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Lawmakers in the Indonesian province of Papua are debating a bill which proposes to implant microchips in hiv positive people. The legislation proposes tracking the movements of hiv-positive people who behave in what some MPs describe as "an irresponsible way". Manangsang, a medical doctor who is also a member of Papua's parliament, put forward the bill. It also suggests tattooing as a way of alerting health officials to carriers of the virus. It recommends mandatory testing for all Papuans, with special identity cards issued to those who test positive.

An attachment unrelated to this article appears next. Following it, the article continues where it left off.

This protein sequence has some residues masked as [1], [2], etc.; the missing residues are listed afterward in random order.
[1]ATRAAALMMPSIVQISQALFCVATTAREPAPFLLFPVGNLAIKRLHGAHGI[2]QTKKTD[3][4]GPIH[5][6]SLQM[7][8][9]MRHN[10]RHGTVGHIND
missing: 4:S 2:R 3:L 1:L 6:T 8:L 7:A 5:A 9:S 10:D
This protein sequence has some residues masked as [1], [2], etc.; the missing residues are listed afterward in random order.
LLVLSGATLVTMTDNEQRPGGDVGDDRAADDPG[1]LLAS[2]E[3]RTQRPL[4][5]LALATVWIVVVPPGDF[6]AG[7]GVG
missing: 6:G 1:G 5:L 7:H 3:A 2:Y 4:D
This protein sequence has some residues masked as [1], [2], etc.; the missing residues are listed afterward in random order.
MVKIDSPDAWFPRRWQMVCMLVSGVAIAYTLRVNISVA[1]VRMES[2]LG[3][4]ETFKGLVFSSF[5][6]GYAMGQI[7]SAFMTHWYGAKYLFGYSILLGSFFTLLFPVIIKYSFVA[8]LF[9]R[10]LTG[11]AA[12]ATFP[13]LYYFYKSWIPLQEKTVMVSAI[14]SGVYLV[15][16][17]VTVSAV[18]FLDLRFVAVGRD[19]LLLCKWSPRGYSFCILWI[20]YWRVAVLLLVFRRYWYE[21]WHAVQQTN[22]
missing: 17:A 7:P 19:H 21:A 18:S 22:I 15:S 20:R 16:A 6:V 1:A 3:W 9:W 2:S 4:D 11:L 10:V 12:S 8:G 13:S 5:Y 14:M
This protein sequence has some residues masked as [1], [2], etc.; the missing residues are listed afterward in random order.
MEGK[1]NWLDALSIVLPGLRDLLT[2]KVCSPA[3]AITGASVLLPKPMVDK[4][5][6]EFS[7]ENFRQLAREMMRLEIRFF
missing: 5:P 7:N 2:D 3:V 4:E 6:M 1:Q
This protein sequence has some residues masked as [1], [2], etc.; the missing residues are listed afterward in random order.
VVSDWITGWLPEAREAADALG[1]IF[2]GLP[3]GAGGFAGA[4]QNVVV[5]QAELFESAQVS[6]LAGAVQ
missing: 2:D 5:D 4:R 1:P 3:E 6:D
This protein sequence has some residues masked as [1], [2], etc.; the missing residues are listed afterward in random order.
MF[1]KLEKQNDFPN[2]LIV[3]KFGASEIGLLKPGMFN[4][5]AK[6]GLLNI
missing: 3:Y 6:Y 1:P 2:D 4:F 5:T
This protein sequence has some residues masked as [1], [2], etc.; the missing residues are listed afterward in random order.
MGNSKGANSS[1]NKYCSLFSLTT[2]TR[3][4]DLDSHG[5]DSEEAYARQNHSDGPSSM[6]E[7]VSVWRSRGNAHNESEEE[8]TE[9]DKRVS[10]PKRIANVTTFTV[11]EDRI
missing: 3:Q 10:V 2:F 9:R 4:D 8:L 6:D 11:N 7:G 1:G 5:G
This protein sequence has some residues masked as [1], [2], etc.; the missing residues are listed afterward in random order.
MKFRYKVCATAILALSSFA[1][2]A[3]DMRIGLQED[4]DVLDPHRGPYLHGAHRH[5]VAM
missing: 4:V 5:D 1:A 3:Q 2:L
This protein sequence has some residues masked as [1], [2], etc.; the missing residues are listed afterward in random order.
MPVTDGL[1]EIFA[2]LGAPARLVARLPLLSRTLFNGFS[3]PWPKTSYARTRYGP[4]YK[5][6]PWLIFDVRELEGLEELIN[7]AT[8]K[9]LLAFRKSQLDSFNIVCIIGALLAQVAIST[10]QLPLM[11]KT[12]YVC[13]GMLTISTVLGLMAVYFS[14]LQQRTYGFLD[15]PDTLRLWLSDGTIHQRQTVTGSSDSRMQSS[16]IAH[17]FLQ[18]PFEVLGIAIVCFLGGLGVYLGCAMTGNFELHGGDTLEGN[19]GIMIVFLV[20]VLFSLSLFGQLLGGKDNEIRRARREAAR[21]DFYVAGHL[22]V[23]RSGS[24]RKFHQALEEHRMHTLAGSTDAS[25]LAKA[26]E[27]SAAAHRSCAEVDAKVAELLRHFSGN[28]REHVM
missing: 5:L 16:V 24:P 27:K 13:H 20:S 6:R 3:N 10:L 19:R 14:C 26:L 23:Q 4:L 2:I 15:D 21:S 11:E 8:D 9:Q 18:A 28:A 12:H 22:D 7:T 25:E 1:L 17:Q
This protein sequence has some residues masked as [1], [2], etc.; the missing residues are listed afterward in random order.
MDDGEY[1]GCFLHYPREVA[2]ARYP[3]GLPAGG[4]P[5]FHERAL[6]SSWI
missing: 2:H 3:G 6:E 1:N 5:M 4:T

Papua has one of the worst infection rates outside Africa. It is home to almost half of Indonesia's cases of hiv, the result of a thriving sex trade and large numbers of migrant workers. The region is not equipped to deal with the pandemic. Less than 20 per cent clinics can test the virus, while much of the population is cut off from towns, without electricity and transport.
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